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Full text of "Alaskan glacier studies of the National Geographic Society in the Yakutat Bay, Prince William Sound and lower Copper River regions"

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100                                 ALASKAN GLACIER STUDIES
The most remarkable feature in the transformation of Haenke Glacier was the advance of its front completely across the fringing alluvial fan to the sea. At the same time it expanded laterally, as Turner Glacier does, with two wing-like ends, one pointing northward, the other southward. The latter wing coalesced with the north wing of Turner Glacier, thus forming a continuous ice cliff from the southern tip of Turner Glacier to the northern end of Haenke Glacier, adding nearly a mile and a half (PI. XXXVI) to the ice qliff that had existed here ten months earlier. Although this new ice front was completely tidal there was not an active discharge of icebergs from it, possibly because of the fact that the front stood in very shallow water, resting on alluvial deposits previously laid down by the glacial stream that formed the destroyed alluvial fan. Some icebergs were being discharged, however, and the glacier front was everywhere a steep cliff; but for the most part it was so stained by the black shale moraine that clear ice appeared in it only in small patches where fragments had recently fallen (PI. XL, B).
The forward movement of Haenke Glacier carried its front at least 4500 feet farther out than it had stood ten months before (PL XXXVI), and the terminus of this glacier experienced a much greater actual forward movement than any of the glaciers that advanced in 1906, but not nearly so great as the Hidden Glacier between 1906 and 1909. This greater forward thrust of the front may be due entirely to the difference in conditions surrounding the terminus. The other three advancing glaciers, the Marvine, Atrevida and Variegated (and also the Galiano) terminate in expanded piedmont ice bulbs in which the movement, thickening, and breakage resulting from the thrust dissipated itself without accomplishing a large measure of forward motion of the glacier fronts; but Haenke Glacier (and also the Hidden) had no such expanded bulb, and the thrust, even though of less degree, being concentrated on a front only slightly broader than the valley glacier itself, naturally pushed it forward. It is to be pointed out, however, that a part of the advance of Haenke Glacier may be only apparent, for it is possible that a stagnant ice mass underlay the fringing alluvial fan; but we have no proof that this was so.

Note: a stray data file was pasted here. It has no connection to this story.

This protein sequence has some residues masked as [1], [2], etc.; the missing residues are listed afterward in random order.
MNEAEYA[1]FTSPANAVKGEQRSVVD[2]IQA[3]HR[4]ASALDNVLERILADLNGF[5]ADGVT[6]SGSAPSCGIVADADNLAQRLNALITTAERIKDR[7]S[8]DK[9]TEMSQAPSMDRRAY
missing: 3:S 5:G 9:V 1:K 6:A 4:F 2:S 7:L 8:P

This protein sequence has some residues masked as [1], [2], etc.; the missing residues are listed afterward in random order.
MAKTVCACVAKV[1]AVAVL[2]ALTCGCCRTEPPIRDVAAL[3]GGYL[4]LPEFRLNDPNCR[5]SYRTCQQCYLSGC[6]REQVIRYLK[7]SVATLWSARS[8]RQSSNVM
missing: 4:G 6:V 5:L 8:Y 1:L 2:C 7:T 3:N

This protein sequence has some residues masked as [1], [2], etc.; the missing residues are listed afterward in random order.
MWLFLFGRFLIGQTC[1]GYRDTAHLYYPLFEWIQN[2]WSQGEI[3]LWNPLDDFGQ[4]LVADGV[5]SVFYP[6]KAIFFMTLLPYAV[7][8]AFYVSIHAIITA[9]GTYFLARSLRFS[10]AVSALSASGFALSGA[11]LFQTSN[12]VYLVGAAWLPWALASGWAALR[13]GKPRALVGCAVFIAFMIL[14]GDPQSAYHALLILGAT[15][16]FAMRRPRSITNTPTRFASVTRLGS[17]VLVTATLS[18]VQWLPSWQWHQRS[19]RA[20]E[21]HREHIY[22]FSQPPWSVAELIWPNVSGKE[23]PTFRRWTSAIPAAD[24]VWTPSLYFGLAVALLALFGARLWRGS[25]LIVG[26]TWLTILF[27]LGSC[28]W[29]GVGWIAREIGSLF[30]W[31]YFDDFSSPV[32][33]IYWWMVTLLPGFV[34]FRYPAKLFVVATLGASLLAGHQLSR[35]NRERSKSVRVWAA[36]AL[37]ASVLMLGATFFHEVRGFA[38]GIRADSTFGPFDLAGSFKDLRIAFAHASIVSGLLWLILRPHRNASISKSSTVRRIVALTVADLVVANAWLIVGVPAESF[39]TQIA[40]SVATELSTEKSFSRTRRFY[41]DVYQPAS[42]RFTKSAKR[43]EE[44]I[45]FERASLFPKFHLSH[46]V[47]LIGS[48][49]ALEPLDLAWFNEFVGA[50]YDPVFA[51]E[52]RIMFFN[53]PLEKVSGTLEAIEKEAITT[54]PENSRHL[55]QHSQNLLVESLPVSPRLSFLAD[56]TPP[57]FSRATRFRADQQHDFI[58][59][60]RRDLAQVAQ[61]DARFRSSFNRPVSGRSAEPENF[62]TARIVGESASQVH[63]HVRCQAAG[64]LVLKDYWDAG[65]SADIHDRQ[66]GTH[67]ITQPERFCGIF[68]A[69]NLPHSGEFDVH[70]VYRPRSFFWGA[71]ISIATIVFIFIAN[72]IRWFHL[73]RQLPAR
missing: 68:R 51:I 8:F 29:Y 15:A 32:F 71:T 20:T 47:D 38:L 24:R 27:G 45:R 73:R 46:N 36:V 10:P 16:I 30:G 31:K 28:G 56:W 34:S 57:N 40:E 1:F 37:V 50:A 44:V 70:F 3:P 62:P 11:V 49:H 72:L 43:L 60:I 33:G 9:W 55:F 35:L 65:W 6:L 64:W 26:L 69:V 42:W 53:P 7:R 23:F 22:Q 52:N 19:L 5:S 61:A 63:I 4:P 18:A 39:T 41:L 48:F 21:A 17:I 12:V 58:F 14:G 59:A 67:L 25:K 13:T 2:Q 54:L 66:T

Haenke Glacier from 1909 to 1913. Like the Atrevida Glacier, the Haenke since 1906 had been so healed by ablation that from a distance one would not, in 1909, have suspected that it had so recently been broken into impassable condition. The spasmodic advance cannot, therefore, have lasted much longer than the summer of 1906, if indeed it had not ceased by that time. All the crevasses were hidden and the surface was once more completely covered from side to side from the front far up into the valley, with a uniform sheet of black shale ablation moraine. The surface was, perhaps, somewhat more hummocky than in 1905, though it is impossible to prove this from the photographs, in which the condition of 1905 and 1909 seem almost the same, though in each year vastly different from the condition in the intermediate period of 1906.
The front of the glacier was apparently not so far out as in 1906, and it certainly was no longer tidal (PI. XLI, B); but it still possessed a debris-stained cliff throughout practically its entire front. At the base of t.Tiia cliff numerous debris cones and some small alluvial fans had formed, the former where moraine had slid down the ice front, the latter where streams emerged from the glacier. There were no appreciable changes between 1909, 1910, and 1913. The short time that the glacier was tidal is proof of the conclusion reached in 1906 that the ice cliff rested in shallow water. It seems safe to predict that the present cliff will soon disappear as the result of ablation, and that an extensive alluvial fan will eventually again develop and fringe the glacier front. The